It's not negligent, because it's not the responsibility or the obligation of the world, the UN, or Ecowas, or of any country, to prevent civil war in the Ivory Coast, or anywhere else. The world has never assigned anyone the role of Superman, nor would the world ever tolerate anyone being appointed to that role, because everyone knows that anyone appointed to that role would use the position to advance their own interests.

    Is negligence and incompetence responsible for not freeing the North Koreans or Burmese or Zimbabweans from capricious tyranny? For allowing the anarchic destruction of Somalia or the mess in the DRC? Easy enough to go on... the world's probably in better shape now than it's been in my lifetime, but there's no shortage of merde floating around in the pool. If so, whose incompetence and negligence? Easy enough to point the finger and say that somebody (somebody else, naturally) ought to fix all the mess, and easy enough to accuse those who don't of negligence, incompetence, degeneracy, etc, but in real, practical terms, it is not anyone's responsibility to clean up the rest of the world, and any government that tried to take the job on would be betraying its responsibility to its own people.

    Great powers and empires don't generllly crumble because they fail to assert themselves abroad. They crumble because they over assert themselves, try to do too much, waste their resources on fights that do not serve their interests. Whatever desire the US, France, and Britain have to play Superman and Save The World has to be balanced against the reality that intervening in other people's problems is not their responsibility, is expensive, quickly becomes unpopular with the voters and around the world, easily creates adverse unintended consequences, and in the past has generally not advanced their interests.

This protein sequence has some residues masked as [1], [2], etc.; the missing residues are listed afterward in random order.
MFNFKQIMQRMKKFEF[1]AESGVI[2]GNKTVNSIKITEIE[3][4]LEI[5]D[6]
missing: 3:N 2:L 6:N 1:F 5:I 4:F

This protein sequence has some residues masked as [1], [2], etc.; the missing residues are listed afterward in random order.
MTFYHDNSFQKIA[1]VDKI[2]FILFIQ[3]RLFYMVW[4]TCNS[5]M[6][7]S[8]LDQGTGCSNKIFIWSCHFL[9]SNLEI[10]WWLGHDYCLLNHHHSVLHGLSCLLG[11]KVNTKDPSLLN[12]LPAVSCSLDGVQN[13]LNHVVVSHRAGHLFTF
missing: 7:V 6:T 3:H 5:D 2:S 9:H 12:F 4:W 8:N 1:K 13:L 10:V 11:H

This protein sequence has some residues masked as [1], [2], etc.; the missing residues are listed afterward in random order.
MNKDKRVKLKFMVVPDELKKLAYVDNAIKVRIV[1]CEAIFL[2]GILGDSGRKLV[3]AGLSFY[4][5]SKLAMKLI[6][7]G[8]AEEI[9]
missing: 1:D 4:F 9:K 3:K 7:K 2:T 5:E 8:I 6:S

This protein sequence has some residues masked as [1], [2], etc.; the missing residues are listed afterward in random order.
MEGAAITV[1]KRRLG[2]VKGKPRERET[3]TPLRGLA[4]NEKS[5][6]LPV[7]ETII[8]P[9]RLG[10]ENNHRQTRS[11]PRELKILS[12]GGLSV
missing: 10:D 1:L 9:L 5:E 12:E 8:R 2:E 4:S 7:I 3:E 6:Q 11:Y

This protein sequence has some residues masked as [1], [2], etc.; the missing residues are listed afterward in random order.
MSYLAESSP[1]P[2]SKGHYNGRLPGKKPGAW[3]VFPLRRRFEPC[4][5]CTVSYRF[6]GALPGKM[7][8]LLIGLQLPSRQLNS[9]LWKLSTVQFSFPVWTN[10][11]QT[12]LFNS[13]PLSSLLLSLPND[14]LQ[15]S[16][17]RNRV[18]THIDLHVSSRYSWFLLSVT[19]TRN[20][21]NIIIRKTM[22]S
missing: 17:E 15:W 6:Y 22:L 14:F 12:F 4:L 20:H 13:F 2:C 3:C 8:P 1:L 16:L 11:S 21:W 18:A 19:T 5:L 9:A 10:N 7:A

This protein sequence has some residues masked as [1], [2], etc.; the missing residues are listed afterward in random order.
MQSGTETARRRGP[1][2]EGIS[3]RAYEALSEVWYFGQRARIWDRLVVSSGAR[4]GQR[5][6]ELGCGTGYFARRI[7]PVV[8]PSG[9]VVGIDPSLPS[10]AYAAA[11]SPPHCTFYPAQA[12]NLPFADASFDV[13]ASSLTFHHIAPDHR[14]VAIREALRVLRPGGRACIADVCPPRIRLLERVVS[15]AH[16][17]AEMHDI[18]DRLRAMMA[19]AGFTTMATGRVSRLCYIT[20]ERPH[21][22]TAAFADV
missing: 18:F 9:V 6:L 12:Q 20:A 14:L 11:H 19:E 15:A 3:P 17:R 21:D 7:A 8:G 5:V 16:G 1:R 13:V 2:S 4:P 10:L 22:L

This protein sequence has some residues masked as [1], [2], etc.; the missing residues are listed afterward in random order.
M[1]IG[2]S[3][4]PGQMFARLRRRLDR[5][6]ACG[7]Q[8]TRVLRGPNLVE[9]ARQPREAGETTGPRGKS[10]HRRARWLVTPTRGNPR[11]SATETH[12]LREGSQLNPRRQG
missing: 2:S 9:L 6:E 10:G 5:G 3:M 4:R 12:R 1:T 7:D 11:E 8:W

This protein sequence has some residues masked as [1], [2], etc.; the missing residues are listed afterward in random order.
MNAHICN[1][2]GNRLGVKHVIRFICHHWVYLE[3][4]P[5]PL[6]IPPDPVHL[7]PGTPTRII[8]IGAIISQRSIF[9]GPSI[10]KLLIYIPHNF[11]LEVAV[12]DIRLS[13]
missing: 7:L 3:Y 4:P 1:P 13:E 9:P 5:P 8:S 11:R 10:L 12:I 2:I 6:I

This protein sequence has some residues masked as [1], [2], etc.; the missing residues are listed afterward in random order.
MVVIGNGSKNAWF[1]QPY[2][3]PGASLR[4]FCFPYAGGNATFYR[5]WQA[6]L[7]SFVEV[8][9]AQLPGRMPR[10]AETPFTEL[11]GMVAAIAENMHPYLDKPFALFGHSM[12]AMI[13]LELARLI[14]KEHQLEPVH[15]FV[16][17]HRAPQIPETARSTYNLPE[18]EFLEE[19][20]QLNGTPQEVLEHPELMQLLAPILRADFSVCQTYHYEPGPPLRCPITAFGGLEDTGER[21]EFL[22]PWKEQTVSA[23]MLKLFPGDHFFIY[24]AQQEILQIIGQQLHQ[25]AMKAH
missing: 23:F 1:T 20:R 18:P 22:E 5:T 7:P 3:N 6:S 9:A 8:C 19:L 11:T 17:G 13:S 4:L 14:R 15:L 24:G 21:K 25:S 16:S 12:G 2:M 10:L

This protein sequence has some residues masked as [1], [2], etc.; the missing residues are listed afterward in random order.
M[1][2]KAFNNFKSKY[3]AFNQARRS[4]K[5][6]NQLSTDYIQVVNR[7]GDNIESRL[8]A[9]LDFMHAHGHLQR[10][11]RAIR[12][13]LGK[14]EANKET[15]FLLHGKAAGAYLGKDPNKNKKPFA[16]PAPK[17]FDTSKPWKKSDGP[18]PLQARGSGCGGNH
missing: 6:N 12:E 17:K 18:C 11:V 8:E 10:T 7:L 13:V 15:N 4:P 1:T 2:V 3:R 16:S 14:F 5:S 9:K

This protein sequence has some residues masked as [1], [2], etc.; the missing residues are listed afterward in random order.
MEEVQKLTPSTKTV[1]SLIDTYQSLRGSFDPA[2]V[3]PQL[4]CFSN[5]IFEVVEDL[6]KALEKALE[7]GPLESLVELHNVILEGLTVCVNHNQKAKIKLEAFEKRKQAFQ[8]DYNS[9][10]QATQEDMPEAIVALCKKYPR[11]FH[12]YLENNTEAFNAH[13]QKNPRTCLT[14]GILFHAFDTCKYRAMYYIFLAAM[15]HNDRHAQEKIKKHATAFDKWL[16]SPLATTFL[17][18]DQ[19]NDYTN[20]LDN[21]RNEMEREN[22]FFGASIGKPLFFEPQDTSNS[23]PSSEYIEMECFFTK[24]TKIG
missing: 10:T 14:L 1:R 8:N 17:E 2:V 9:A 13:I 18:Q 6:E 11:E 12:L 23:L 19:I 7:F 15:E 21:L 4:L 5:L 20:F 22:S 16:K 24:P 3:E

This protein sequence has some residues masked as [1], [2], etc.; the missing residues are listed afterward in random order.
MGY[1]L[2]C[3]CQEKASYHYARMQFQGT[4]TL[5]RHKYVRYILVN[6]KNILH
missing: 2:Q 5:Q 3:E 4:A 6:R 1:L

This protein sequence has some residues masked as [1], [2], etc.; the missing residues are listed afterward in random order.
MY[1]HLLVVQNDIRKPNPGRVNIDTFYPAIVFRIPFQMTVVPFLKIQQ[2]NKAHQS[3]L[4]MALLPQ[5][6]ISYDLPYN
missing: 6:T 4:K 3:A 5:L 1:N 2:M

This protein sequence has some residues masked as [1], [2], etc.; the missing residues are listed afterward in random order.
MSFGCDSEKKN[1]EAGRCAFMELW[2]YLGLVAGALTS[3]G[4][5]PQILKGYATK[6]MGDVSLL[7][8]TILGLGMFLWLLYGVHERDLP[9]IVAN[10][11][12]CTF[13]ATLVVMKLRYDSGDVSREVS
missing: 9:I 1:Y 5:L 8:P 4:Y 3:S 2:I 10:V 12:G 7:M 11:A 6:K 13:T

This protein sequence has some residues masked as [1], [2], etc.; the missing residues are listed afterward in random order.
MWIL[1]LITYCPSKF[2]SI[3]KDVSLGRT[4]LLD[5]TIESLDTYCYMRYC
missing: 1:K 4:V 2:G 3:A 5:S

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    Quote Originally Posted by Dayuhan View Post
    Superman was fiction, even in the 50s. The US wasn't exactly a champion of freedom in those days either. We were more likely to be found knocking down elected governments and democracies and installing dictators than the other way around... a truly lamentable state of affairs. Getting elected didn't help Mossadegh much, or Allende, or Arias, or Bosch, or Goulart, etc. Hard to see how America has "degenerated" from those days... when was the last time the US overthrew a democracy and installed a dictatorship? Stopping that nonsense is an improvement, it seems to me.
    So I suppose then you accept that the current culture is one where everything is negotiable.

    The Cold War and the actions that took place during that time were only necessary because Roosevelt gave Stalin half of Europe. The world (and not only the US) paid a high price for that incompetence.